A William C. Morris Award Finalist A New York Public Library 2017 Best Book for Teens
“Dazzling.” —Bustle “One of the most compelling reads of the year.” —Paste Magazine “This book is a gem.” —BookRiot
A gorgeous and emotionally resonant debut novel about a half-Japanese teen who grapples with social anxiety and her narcissist mother in the wake of a crushing rejection from art school.
Kiko Himura has always had a hard time saying exactly what she’s thinking. With a mother who makes her feel unremarkable and a half-Japanese heritage she doesn’t quite understand, Kiko prefers to keep her head down, certain that once she makes it into her dream art school, Prism, her real life will begin.
But then Kiko doesn’t get into Prism, at the same time her abusive uncle moves back in with her family. So when she receives an invitation from her childhood friend to leave her small town and tour art schools on the west coast, Kiko jumps at the opportunity in spite of the anxieties and fears that attempt to hold her back. And now that she is finally free to be her own person outside the constricting walls of her home life, Kiko learns life-changing truths about herself, her past, and how to be brave.
From debut author Akemi Dawn Bowman comes a luminous, heartbreaking story of identity, family, and the beauty that emerges when we embrace our true selves.
About the Author
Akemi Dawn Bowman is the author of Starfish and Summer Bird Blue. She is also a Ravenclaw and Star Wars enthusiast, who served in the US Navy for five years and has a BA in social sciences from UNLV. Originally from Las Vegas, she currently lives in Scotland with her husband, two children, and their Pekingese mix.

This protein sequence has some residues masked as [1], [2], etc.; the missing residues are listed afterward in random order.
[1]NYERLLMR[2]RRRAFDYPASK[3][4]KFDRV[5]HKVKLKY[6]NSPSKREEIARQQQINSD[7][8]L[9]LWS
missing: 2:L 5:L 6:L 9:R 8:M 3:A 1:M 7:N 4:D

A 2018 William C. Morris Award Finalist A New York Public Library 2017 Best Book for Teens A Junior Library Guild Selection
“An empowering novel that will speak to many mixed-race teens.” —Publishers Weekly, starred review
“Readers living with anxiety or depression will immediately identify with Kiko. . . . a deep and engaging story that will not only entertain but also may encourage readers to live their best lives.” —School Library Journal
“Vividly captures the identity struggles of a biracial young adult searching to find her place in two worlds.” —BCCB
“Bowman gives a powerful voice to silenced victims of sexual abuse through Kiko, whose transformation from meek and afraid into powerful and strong is incredibly moving.” —VOYA
“One of the most compelling reads of the year.” —Paste Magazine
“This book is a gem.” —BookRiot
“A vibrant, complex and heartfelt story about finding your place in a sharp-edged world that never makes it easy.” —Kelly Loy Gilbert, author of Conviction and Picture Us in the Light
“Akemi Dawn Bowman’s quietly dazzling debut novel gave me the sensation of looking into a mirror. This story is a knockout, at once an incisive portrait of family dysfunction, a nuanced depiction of Asian-American adolescence, and an artist's vibrant coming-of-age—a story so specific as to be universal. Brimming with confessional intimacy and the furious strength of empowerment, Starfish feels like the ache of being lost and the relief of finding home.” —Riley Redgate, author of Seven Ways We Lie and Noteworthy